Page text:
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There’s been a lot of discussion of late about whether or not the Cards should resign Matt Holliday, who they should pursue should the fail to resign him, and whether or not Hal McRae should return as the Cards’ hitting coach next year. Someone ought to, at some point, study the impact that hitting coaches have on an offense, to the degree that that’s possible. Look at the table below and see if anything stands out.

Cards 3.66 .325
Rockies 3.99 .340
Phillies 3.86 .340
Dodgers 3.88 .331
Yankees 3.88 .366
Red Sox 3.94 .352
Angels 3.88 .346
Twins 3.86 .338

Did anyone else know that the Twins’ offense, featuring Nick Punto, Brendan Harris, Matt Tolbert, and Carlos Gomez for almost 1600 PAs, was better than ours – and it wasn’t even really close. The Cards’ offense, featuring clearly the best hitter in the game, was the worst of the playoff teams. Only the Giants saw fewer pitches per plate appearance than did the Cardinals. That’s right – we were the 29th most patient team (or 2nd most impatient team) in the major leagues in 2009. Our most patient hitter – Albert Pujols – averaged 3.84 P/PA, barely above the league average of 3.82 P/PA. Actually, everyone’s favorite whipping boy – Chris Duncan – averaged 3.91 P/PA in just 304 PA.

Let’s look at the team as a whole.

2009 P/PA 2008 P/PA 2009 wOBA 2008 wOBA
Pujols 3.84 3.83 .449 .458
Ludwick 3.83 3.83 .336 .406
Skip 3.73 3.58 .336 .341
Yadi 3.60 3.36 .337 .323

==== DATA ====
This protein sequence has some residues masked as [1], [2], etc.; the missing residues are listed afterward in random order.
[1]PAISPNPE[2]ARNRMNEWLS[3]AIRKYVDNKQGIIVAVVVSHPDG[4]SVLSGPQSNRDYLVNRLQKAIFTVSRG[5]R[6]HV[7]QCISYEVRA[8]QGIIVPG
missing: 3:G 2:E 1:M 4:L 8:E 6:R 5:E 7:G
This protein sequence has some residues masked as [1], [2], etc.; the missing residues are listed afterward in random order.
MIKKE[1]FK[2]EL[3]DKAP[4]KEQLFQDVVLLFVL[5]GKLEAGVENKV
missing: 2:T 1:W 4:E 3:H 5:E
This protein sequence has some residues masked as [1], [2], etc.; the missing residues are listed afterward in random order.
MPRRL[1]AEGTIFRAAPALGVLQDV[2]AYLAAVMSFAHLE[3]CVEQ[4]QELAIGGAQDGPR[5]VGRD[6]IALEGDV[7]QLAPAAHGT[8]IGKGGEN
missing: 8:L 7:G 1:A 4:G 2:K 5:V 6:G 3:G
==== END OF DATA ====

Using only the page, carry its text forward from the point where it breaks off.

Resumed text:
Ryan 3.62 3.78 .324 .277
Ankiel 3.52 3.82 .288 .360
Holliday 3.62 3.88 .390 .418
DeRosa 3.78 3.90 .327 .376
Rasmus 3.61 .311
Lugo 3.90 4.04 .342 .317

The table says a lot about Ankiel’s struggles this year, in particular. I can’t account for the decreases in Holliday’s and DeRosa’s numbers but they both saw their wOBAs fall this year as their P/PA did as well. The bottom line, however, is that the Cards like to swing the bat. The league average % of pitches swung at was 45% and the Cards swung at 48% of the pitches they saw – only the Giants were higher. Again, we were 29th in the big leagues.

Individually, only Albert (42.6%), DeRosa (44.3%), and Lugo (40.1%) swung at less than the league average 45% of the pitches they saw. The others were all above league average – Skip (45.5%), Yadi (50.4%), Ludwick (49.9%), Ankiel (54.1%), Ryan (46.9%), and Holliday (49.6%).

Is this a problem of the players or the team’s approach to hitting? I can’t really say but, to me, there’s little doubt of a connection between the team’s impatience and the team’s struggles at the plate. We can blame Hal McRae if we want but, w/o a little more evidence, that’s a little tough for me to swallow. In order to properly evaluate McRae, it seems to me that we’d have to see how hitters perform for McRae and how they perform elsewhere and see if there’s a trend. Are hitters less patient as a result of McRae’s tutelage? Again, we’d have to compare the "with McRae" to the "w/o McRae." Lugo, DeRosa, and Holliday all provide some info but the sample sizes are awfully small. Plus, we’re talking about players who, at one point in the transition, changed leagues. It’s not as cut and dried as we may think it is.

Still, there’s a problem w/ the team’s offense. We can look to fix it at 3B and I’d expect Rasmus to improve in year 2. But Ryan’s not going anywhere, nor should he b/c of his defense. Yadi’s hardly the problem and, while it wouldn’t surprise me if only one of Holliday and Ludwick return, they’re not the biggest culprits either. Certainly extricating Ankiel from the lineup will help some and maybe replacing McRae is the solution. I know that something’s gotta change, however b/c we’re going to be hard-pressed to pitch as well next year as we did this year.